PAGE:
I’m sure it doesn’t help to observe that all people (cis too) are on their own unique journeys of course. Even the beautiful and pretty people we admire, trans and cis. Sometimes it helps me to think of this. I hope it does for you, too.


  2. I understand your thoughts on not transitioning, and having no surgeries, and not taking hormones. I am sure like many t-girls, you have spent money a few times on good and better wigs. Have you ever considered growing out you hair and leaving the wigs behind while en femme? Your own long hair could be fabulous!💃. Bobi


  3. Hannah, you are brilliant as a writer, even more as a thinker advancing the cause of enlightenment. Your humility and honesty are like talking with a wise witty adult of either gender. Thank you.


  4. Hannah my god girl. You talk about looking at other T gurls and wish you could be that cute. I look at your pictures and wish I could be that cute. While you wish just know there are lots of gurls looking at your photos and wish they had your looks. That should give you the boost you need when you feel down on your self.


  5. Yup, without question, all of this. For sure many of us feel this way. I believe that this sense of discouragement, and jealousy, and longing for what seems to be unattainable, at least right now is, in part, made much worse by the world of the pandemic. It has been almost two full years now that so many things have been impacted, altered, ruined, by the pandemic. It tints everything in our world. Our moods are greyer, our sense of being marginalized and constrained is greater.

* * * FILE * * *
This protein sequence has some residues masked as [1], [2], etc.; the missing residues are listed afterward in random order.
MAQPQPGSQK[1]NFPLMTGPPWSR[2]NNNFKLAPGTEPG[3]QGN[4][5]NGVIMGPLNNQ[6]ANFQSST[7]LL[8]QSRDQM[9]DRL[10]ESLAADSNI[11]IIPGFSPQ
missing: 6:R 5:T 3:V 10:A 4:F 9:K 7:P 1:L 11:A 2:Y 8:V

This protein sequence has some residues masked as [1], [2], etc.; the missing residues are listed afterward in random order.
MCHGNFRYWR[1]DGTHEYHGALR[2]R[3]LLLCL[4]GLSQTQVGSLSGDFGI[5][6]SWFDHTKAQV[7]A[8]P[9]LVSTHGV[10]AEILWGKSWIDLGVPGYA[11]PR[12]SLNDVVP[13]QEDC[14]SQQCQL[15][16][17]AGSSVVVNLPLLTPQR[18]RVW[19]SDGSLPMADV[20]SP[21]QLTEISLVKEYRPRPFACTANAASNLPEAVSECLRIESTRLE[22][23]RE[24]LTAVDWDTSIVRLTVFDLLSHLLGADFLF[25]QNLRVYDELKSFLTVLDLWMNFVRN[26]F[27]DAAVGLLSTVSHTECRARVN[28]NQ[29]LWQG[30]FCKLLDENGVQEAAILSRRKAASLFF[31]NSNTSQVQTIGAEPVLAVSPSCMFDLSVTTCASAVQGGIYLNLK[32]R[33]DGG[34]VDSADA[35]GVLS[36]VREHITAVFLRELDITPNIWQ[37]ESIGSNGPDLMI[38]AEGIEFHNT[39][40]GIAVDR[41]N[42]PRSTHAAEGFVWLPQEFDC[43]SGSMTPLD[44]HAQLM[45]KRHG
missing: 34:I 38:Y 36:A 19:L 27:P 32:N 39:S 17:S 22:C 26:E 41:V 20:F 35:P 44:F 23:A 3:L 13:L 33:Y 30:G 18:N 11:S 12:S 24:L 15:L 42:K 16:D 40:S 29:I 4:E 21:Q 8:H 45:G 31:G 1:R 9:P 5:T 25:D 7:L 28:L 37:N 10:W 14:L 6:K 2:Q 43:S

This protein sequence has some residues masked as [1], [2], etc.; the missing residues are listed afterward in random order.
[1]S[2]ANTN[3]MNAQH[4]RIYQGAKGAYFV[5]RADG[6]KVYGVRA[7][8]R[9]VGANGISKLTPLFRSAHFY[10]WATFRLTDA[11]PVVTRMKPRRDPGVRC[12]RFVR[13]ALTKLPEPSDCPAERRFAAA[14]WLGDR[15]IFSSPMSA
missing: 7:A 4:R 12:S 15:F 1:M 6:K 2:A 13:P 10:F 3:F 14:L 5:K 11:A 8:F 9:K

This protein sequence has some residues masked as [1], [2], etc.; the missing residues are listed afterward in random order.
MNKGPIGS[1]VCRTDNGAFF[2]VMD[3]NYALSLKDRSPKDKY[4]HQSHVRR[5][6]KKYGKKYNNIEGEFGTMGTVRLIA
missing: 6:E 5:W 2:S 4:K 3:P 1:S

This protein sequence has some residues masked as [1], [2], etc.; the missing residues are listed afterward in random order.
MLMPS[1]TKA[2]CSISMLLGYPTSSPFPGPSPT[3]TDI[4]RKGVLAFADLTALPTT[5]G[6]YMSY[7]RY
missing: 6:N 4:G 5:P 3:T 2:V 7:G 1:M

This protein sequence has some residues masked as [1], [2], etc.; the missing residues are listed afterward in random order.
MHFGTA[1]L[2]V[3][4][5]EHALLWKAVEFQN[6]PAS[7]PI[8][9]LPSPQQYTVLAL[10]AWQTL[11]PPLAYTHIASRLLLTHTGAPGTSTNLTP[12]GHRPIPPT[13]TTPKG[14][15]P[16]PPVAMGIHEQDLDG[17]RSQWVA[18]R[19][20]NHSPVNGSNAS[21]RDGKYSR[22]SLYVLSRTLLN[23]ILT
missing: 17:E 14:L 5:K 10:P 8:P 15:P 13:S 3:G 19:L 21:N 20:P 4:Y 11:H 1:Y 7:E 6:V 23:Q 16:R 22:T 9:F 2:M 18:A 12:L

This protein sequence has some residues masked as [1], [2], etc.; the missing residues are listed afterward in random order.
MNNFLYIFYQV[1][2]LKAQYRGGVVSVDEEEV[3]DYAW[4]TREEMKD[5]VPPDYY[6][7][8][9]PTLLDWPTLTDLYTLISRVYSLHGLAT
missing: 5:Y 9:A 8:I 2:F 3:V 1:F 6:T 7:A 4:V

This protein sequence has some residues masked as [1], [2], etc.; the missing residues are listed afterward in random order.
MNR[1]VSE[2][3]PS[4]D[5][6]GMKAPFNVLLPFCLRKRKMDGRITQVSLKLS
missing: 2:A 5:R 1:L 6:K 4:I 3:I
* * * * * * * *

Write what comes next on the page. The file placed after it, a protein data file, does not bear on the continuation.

The hard reality of the world is that there are and always will be those who are what we wish we could be (richer, more beautiful, or other) and those who we are so glad we are not (the desperately poor of the world, the unfortunate ones who suffer with any number of physical or mental conditions that constrain them). Most of us are in the middle trying to enjoy what we have and what we have learned. Do the best we can and roll on.

    I try to just keep on working at it, keep on trying to do as well as possible and to enjoy all of it. Hannah and everyone have a nice Friday evening!